Like nearly every European country that’s been invaded by Muslim Turks at some point in its history, Albania counts pilaf in its culinary repertoire. This is a rice dish that can be as simple as little more than plain rice, or, on the contrary, combined with many other ingredients to constitute a full festive meal. Within this spectrum, the pilafs I ate in Albania and the recipes I found in Albanian cookbooks range towards the simpler end. Chicken pilaf seems to be a classic, and it’s essentially chicken and rice, with some seasoning. Even Tirana’s best restaurants don’t deviate too much from the basics. Restaurant Era, for example, adds a few pine nuts and chopped herbs to the modest mix. But that restaurant, whose menu is half-Italian (as is often the case in Albania), offers some more complex risottos at the same time.
Yet, if I wanted to have some arroz con pollo, I would have stayed in East Harlem, and if I wanted to have a risotto alla milanese or a risotto alla calabrese, I would have extended my layover in Italy instead of jumping on a Milan-Tirana. We like bells and whistles here at Food Perestroika, and since our grandmothers cooked neither pilafs nor risottos, we’re free to create whatever we want and flip the bird at that thing that bigots call tradition. I don’t mean to insult any hard-working Albanian poultry farmers, but there are many great products in Albania and somehow chicken didn’t exactly strike me as one of them. So I have other plans for my overloaded Albanian pilaf/risotto(/pilotto?)…
- As I’ve said before, one of the things I like about the Balkans is that their gastronomy gives me the opportunity to work with products that I don’t typically find in the cuisines further east or north. Take langoustines. I ate a phenomenal langoustine crudo in Durrës, on the Adriatic shore, but this is a crustacean that’s confined to parts of the Atlantic and Mediterranean, and is absent from both the Black Sea and the Baltic. Luckily, it’s now more readily available in the US. So in they go, and don’t be skimpy!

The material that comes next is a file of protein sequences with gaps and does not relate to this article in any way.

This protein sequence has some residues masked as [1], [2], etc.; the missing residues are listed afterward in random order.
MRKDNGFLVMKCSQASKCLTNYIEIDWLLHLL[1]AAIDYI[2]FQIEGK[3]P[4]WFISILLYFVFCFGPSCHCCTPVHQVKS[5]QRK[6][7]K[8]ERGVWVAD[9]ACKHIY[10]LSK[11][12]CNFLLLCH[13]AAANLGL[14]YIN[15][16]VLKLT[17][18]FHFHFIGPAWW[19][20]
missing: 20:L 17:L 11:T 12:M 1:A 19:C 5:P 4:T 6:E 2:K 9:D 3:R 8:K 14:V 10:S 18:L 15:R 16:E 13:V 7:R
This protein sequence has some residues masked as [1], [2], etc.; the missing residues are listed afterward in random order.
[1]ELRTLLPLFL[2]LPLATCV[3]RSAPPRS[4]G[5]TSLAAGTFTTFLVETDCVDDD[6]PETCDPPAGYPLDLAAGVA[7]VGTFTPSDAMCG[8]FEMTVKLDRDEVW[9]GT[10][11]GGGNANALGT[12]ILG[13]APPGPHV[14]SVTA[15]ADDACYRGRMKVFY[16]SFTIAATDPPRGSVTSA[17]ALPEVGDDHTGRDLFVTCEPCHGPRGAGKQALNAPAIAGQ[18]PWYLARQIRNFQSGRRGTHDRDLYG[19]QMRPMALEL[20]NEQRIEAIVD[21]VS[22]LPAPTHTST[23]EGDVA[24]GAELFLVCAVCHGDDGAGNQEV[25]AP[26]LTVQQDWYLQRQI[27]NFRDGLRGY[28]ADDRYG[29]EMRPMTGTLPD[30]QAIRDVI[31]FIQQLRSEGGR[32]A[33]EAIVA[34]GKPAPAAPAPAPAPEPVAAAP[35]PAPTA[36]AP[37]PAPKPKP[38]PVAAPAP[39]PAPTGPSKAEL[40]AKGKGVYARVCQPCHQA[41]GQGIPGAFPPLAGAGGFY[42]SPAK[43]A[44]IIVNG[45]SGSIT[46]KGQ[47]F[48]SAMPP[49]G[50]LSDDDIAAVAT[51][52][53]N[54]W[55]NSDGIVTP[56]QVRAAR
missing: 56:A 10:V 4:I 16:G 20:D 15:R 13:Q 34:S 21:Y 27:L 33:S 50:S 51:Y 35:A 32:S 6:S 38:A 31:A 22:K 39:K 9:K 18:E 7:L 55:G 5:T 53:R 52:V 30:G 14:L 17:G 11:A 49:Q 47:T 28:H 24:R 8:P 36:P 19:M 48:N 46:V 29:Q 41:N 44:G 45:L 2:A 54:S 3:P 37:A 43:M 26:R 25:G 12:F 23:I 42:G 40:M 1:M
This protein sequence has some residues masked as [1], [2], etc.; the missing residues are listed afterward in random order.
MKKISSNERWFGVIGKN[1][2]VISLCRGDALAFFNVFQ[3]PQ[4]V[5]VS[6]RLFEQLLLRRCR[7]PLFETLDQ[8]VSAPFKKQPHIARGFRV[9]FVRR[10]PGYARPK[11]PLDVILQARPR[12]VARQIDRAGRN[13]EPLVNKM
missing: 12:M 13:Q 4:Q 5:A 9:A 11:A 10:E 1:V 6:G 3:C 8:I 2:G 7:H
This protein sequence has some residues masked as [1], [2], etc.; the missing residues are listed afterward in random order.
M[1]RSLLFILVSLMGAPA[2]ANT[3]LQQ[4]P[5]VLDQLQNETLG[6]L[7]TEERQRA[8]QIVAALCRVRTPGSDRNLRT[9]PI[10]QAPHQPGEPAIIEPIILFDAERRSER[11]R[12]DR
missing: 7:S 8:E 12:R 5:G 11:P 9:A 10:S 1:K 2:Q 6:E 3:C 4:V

- Then, how about some sujuk, to tap into the country’s Ottoman heritage? In Albania, this dry sausage is usually made with beef, garlic, and red pepper. Believe it or not, on this site, you can even buy original Albanian Sujuk, “made in USA by Bosnian meat experts”! Just be patient with the delivery: your order may take a couple weeks to arrive.
- No evocation of Albania would be complete without raki, the fierce fruit brandy cum national alcoholic drink. Most often, it’s made with grapes — not surprising for a wine-producing country — although you can also find raki mani, mulberry brandy. Most often, just like Georgian chacha, it reminds one of denatured alcohol more than of fine grappa. Still, mixed into the batter for the langoustine tails, it adds some local color without the hangover headache.
- Finally, I’ve kept the pine nuts and herbs from Era. The pine nuts add some crunch, the herbs add some color, and they’re trendy in Albania (go ahead, try to prove me wrong on that).
Yields 4 servings
14 langoustines (about 2200 g)
- Bring a large pot of salted water to a boil.
- Proceeding in batches, boil the langoustines for 2 minutes, then shock in a bowl of ice water.
- Separate the heads and claws from the tails.
- Choose the 4 largest tails, and shell them, keeping the tips of the tail shells intact. Reserve for the battered langoustines below.